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UKIP Member guilty of importing Class A Colombian

This article first appeared on UKIP Bournemouth‘s website.

 

[We apologise to all tabloid editors for having a little fun with you regarding the title of this article!]

This is a tale of “two star crossed lovers” who without a stunning string of events most likely would have never met! One is Daliana Sanchez, an immigrant to this country from Colombia and the other is Morgan Harvey a member of the UK Independence Party and Committee member for UKIP Bournemouth West.

Daliana met Morgan while she was here in Bournemouth studying English. Morgan’s parents had been hosts to language students for years, and he grew up with people from all over the world staying in his parent’s spare room. Through friends attending the language school Morgan met Daliana at Mary Shelley’s Bar and they stayed together for 5 months until she went home to France (her mother, step father and brother live near St Malo). They kept a long distance relationship going for 18 months, Morgan travelling to France for long weekends and Dali travelling to Britain for her holidays. And one day, Morgan popped the question, she said yes, and so the story of Daliana’s immigration to this country begins…

 

Q: Good morning Daliana. Welcome and thank you for taking the time to talk to us.

Daliana – It’s my pleasure, I’m happy to help.

 

Q: Can you share your experiences of your immigration to this country with us?

Daliana – It was a very long and hard process! First I had to apply for a marriage visa to be able to come to Britain to be with Morgan. They wanted many documents; proof of earnings, proof of relationship – little things like ferry and plane ticket stubs going back two years! And of course we had to pay about £1000. That visa lasted for about 6 months and then I had to apply for ‘leave to remain’, this is another visa that lasts for 2 years. More documentation again – bank statements, references, hours of form filling and of course more expense, this time just under £1500. After that I applied for ‘Indefinite Leave to Remain’ which means I can stay in the UK for 10 years. More of the same but I had to re-supply all the previous documentation from before and also have an interview. It was very tiring and stressful at times and it was sometimes very hard to keep having to pay so much. As well as this there was the Citizenship Test where I had to learn about your history and culture – I actually enjoyed this but it was a lot of work! But it was worth the effort because in September last year I got my ‘Indefinite Leave to Remain’ visa so I can now call Britain my home.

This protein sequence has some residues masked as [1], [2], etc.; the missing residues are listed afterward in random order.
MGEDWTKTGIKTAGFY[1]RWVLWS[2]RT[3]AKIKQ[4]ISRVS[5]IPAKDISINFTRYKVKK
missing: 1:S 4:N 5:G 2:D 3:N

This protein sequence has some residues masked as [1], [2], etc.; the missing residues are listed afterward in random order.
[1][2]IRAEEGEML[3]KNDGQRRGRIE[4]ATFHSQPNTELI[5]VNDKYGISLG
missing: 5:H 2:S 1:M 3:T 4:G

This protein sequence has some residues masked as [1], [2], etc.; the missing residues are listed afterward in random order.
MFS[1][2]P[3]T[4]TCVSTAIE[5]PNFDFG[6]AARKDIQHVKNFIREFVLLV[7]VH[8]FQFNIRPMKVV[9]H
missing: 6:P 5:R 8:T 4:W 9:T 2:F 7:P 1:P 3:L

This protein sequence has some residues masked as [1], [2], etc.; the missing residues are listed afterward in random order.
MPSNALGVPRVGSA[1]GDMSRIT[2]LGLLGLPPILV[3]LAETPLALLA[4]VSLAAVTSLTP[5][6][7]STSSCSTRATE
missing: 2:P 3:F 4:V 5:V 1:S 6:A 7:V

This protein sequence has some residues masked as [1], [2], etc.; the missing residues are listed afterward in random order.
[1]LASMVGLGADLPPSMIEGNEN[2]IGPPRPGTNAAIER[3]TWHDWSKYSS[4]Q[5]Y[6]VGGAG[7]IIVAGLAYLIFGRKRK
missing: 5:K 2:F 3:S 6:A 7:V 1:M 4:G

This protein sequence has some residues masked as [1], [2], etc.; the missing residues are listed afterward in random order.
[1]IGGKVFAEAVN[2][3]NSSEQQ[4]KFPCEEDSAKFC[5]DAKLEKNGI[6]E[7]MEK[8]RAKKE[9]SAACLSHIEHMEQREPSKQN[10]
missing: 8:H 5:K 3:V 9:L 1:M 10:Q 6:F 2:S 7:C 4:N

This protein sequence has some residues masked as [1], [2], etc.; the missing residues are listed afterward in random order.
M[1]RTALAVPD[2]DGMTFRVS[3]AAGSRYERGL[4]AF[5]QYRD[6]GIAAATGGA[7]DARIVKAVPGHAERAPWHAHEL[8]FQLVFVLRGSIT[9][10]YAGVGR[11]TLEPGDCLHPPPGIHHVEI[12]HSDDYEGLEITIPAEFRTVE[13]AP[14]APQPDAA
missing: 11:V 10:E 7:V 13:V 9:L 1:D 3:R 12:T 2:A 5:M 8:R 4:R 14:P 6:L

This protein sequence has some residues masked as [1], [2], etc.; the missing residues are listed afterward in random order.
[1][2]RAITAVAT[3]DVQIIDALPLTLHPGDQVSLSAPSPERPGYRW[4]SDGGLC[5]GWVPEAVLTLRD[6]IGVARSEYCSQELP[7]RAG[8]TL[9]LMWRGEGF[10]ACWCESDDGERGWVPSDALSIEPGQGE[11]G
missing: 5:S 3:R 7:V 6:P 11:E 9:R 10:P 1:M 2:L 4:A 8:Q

Q: How do you feel about that process?

Daliana – I feel good about the process actually. I think it is the right way to do it and it allowed me to learn more about your country, your language, your history. Now I know a little more about what makes you, you. It has helped me to fit in better and get used to your culture. I think it’s important that immigration should be controlled and a challenge to be overcome; you have to really want it to go through such a long and hard process. I think it is normal to check what kind of person you are, what you can bring to the country and that you are serious about it. Also, I think if you’re getting married to someone from Britain it is important to prove that you really have a relationship and love the person. I don’t think there is anything wrong with checking these things for every immigrant who wants to come here.

 

Q: What do you think makes you a positive addition to the UK?

Daliana – Well I speak 3 languages fluently- Spanish, French and English. At the company I work for they need people who can switch between languages from one call to another and sometimes even in the same conversation! I am from Colombia so Spanish is my native language; I lived in France for 7 years so I had to become fluent in French. I learnt English in school and from my time here as a language student and from Morgan of course. He is a very good teacher! I have my own medical insurance and I never intend to claim benefits unless I really have too – if I couldn’t support myself I wouldn’t have come. I am a hard worker and I believe it’s important to make a real effort, as I have to show that I deserve to be here.

 

Q: What do you think of the current policy of open door immigration from the EU?

Daliana – I do not agree with this. I think every country should protect its own interests, a country is like your home, you need to take care of it. It’s fine to invite people to live here but you need to make sure they are good people. It’s like in your own home; you don’t just invite people in without talking to them and getting to know them first, and sometimes you meet people and decide that you don’t want them in your home and so you don’t invite them. You can only have a certain number of people in your home at a time.

 

Q: What is your opinion of certain immigrants who do not learn English, respect British culture and do not wish to contribute?

Daliana – I have made a huge effort to be here because I wanted to be with Morgan. I had to quickly improve my English and pass several tests which I had to pay for. When I see immigrants who do not speak English I feel disappointed. I also think it’s such a shame that there are immigrants who dislike this country, if you don’t like it here, then you should leave. I came expecting to have to make some changes, this is not my house, so it’s not my rules. There are things about British culture that I don’t understand, but I still respect them.

 

Q: What is your opinion of the UK at the present time?